Asked whether iPhones and iPads were lifting air cargo demand, Chu says no doubt these had increased the air cargo volume to some extent. "Our shipping colleagues are catching up in arranging for transport of cargo, and so on the logistics side of the operations, these arrangements will improve," he says.
Replying to a question whether the industry was being impacted by manufacturing facilities relocating from Southern China, Chu says some factories had relocated to Jiangzhou, Shanxi province, in the middle of nowhere with a population of 100 million. "Electronic production there has increased more than six times and it had become a manufacturing base with its cheap land and labour. Cathay, by flying a Boeing 747 to the city, is able to serve its needs," he said.
Similarly, the airline is also meeting the needs of Chongqing and Chengdu where the government policies are attracting increased manufacturers to the area, Chu said, pointing out that: "We will adapt to the changes. In addition, Cathay's subsidiary airline, Dragonair also serves these areas to support Cathay, with bellyhold cargo capacities."
Edward Lau, Managing Director, TNT Express Worldwide (HK), who also spoke on the panel, said the company's ability to expand in Hong Kong was impacted by the city's runway restrictions as the third runway was still not built yet. He pointed out that it takes about 10 years to build a runway.
"Not having the runway on time would affect Hong Kong's status as a hub. Aside from space constraints, work on the eco-system should also be carried out. And if a company offers cold chain logistics for pharmaceutical companies, they also need the supporting infrastructure," he explained.
Lau said TNT's Southeast Asia hub is in Singapore, which is in the heart of the ASEAN hub. He said the hub is clean and efficient and is close to China. Working with components produced in Singapore, they are shipped to Hong Kong and South China. Lau said: "Both Singapore and Hong Kong are complementing each other, and one territory's gain is not another's loss. I see the pie as getting bigger."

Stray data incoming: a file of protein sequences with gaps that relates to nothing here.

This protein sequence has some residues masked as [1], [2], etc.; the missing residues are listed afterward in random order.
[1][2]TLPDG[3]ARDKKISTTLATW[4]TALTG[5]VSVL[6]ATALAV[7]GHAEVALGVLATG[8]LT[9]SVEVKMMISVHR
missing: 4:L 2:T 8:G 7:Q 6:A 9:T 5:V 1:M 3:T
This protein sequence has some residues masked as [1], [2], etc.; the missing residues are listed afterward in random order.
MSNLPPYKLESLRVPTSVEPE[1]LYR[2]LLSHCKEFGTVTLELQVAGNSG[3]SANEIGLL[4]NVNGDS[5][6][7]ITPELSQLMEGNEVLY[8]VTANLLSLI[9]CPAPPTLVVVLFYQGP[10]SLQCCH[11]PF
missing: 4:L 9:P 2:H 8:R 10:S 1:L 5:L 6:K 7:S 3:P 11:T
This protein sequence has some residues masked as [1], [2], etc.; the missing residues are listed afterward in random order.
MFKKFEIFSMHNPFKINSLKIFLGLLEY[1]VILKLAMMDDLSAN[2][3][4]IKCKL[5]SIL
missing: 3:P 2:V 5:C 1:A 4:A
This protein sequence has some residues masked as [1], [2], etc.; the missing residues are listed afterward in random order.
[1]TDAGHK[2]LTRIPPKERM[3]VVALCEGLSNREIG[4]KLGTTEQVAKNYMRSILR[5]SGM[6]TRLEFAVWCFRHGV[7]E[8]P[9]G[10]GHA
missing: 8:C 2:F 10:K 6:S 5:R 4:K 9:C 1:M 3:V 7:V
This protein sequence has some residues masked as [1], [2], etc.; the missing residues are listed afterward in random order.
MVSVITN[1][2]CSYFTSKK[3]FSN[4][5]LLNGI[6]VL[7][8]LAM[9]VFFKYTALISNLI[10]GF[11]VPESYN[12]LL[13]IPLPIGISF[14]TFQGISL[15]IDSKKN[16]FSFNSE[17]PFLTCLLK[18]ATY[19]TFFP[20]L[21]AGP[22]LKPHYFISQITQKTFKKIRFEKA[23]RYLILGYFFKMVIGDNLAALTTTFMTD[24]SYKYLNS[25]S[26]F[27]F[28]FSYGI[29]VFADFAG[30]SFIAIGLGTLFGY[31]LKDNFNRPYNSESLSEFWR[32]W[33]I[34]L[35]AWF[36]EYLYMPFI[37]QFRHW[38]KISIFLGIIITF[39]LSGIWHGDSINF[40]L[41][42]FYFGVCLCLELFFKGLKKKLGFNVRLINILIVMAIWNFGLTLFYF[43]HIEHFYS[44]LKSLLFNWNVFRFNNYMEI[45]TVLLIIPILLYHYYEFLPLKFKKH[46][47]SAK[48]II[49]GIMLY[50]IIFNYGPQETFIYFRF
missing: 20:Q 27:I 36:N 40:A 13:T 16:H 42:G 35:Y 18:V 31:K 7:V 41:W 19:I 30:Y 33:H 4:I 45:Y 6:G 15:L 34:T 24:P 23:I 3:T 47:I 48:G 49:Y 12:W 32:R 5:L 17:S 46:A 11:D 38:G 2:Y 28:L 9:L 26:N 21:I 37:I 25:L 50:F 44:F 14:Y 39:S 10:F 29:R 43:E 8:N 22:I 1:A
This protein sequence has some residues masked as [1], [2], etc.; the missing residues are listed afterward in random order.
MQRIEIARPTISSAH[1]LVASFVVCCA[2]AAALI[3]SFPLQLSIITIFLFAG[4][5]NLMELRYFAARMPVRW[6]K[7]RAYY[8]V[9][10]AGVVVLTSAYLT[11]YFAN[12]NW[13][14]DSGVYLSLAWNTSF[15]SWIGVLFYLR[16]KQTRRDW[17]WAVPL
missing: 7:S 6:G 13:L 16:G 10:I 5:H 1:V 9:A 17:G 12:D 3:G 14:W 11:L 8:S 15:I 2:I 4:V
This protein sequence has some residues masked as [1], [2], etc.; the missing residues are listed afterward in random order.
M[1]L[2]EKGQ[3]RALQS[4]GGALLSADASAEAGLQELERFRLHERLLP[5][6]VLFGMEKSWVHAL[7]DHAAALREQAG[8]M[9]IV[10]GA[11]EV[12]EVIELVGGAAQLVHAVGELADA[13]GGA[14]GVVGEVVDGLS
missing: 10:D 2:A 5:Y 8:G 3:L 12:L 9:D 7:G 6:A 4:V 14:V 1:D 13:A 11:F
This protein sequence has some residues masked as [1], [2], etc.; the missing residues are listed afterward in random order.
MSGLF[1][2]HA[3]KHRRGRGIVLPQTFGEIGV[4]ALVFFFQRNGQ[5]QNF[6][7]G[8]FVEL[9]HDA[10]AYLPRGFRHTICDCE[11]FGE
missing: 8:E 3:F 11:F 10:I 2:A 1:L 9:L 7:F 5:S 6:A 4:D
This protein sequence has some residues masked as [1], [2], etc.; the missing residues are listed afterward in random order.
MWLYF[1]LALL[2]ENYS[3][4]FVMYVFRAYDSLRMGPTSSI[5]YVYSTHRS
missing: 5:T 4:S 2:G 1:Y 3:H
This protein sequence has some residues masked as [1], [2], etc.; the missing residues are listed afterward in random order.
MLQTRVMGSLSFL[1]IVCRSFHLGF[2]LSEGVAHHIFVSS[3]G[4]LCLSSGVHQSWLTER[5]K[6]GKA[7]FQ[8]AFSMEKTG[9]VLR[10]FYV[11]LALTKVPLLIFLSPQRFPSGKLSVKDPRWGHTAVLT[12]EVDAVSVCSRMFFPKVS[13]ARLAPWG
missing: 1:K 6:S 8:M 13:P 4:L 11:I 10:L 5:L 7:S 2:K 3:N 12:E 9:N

Hui says the way manufacturing is planned and distributed ultimately works towards a total and bigger market. "Competition is there, but it is not a zero sum game."
Chu also says that Cathay was getting better results in Hong Kong in terms of tonnage, and value. "We should not look at things from the competition point of view, but rather from cooperation with Singapore."
Asked whether the trend of aircraft becoming larger would lead to them to replace freighters, Chu says presently 60 percent of cargo was carried by freighters while 38 percent were carried in the bellyhold of passenger aircraft, but did not directly answer the question.
Hui says that at HKIA, the fact that cargo is transported in bellyholds and also by freighters is one of the competitive advantages of Hong Kong. "Whatever cannot be carried by freighters to destinations which may not justify the use of a freighter, the cargo can still be transported in bellyhold of passenger airlines, particularly to destinations such as Guangzhou, Taipei or Sanya (in Hainan Island)."
(HK Edition 01/19/2013 page2)